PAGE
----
Development of a Superconducting RF Multi-Spoke Cavity for Compact Light Sources

Award Information
Agency:
Department of Energy
Branch
n/a
Amount:
$1,000,000.00
Award Year:
2012
Program:
SBIR
Phase:
Phase II
Contract:
DE-FG02-11ER90121
Agency Tracking Number:
97148
Solicitation Year:
2012
Solicitation Topic Code:
15 b
Solicitation Number:
DE-FOA-0000676
Small Business Information
Niowave, Inc.
1012 N. Walnut St., Lansing, MI, -
Hubzone Owned:
Y
Socially and Economically Disadvantaged:
N
Woman Owned:
N
Duns:
621290001
Principal Investigator:
Terry L Grimm
Dr.
(517) 999-3475
grimm@niowaveinc.com
Business Contact:
Jerry Hollister
Dr.
(517) 230-7417
hollister@niowaveinc.com
Research Institution:
Stub




Abstract
Superconducting radio frequency (SRF) accelerating cavities are being successfully used for acceleration of electron beams worldwide. The use of superconducting structures helps maximize the accelerating gradient, which is a highly desirable trait for applications involving linear accelerators or storage rings. Application of todays multi-spoke accelerating structures in future SRF electron linacs and synchrotrons will allow a further reduction in the overall size of acceleration sections without compromising its performance. Compact accelerators utilizing SRF cavities can be successfully used in the broad range of applications from x-rays machines for cancer therapy and sterilization, to tunable x-ray and gamma sources, to high energy electron accelerators and colliders. This SBIR proposal will develop a design of the 700 MHz superconducting multi-spoke cavity capable of accelerating electrons. In addition to building a cavity and associated cryomodule, Niowave will integrate a 5 watt cryocooler with the spoke cryomodule, resulting in a stand-alone spoke cavity based accelerating system operating at 4 K. Phase I demonstrated the technical feasibility of the project by completing the preliminary cavity and cryomodule designs. Phase II will finalize both designs, then fabricate and test the SRF multi-spoke cavity in the cryomodule. The cavity is designed to operate at 700 MHz and is capable of differential acceleration of electrons by ~12.5 MeV with electric and magnetic surface fields no more than ~46.7 MV/m and ~79.8 mT respectively. The integrated cryocooler system operates at 4 K. The cryogenic load can be significantly reduced by operating in a pulsed mode or by reducing the overall accelerating voltage.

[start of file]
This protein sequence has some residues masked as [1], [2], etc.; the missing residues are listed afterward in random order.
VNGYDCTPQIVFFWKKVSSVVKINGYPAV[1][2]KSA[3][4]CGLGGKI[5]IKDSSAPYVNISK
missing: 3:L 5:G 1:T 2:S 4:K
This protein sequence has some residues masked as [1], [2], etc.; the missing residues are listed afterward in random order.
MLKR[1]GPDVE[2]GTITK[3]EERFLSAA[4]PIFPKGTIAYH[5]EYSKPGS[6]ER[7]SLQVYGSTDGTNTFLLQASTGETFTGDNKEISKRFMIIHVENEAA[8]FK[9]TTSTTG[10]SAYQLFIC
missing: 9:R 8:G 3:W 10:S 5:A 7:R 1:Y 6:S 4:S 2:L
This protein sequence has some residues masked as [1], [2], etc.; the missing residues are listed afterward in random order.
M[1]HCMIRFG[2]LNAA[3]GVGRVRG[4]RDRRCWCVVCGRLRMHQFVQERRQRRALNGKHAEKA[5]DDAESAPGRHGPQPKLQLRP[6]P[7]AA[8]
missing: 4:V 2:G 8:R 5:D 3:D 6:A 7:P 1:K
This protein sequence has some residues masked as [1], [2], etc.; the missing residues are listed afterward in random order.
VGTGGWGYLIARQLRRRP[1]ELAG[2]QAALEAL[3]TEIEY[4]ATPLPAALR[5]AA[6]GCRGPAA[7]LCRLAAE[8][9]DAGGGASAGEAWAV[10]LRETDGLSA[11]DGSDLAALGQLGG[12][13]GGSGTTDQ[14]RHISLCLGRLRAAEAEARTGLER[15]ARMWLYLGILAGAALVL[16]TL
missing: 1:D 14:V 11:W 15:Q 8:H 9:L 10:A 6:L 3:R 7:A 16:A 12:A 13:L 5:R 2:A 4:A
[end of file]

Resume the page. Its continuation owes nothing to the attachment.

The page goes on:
* information listed above is at the time of submission.

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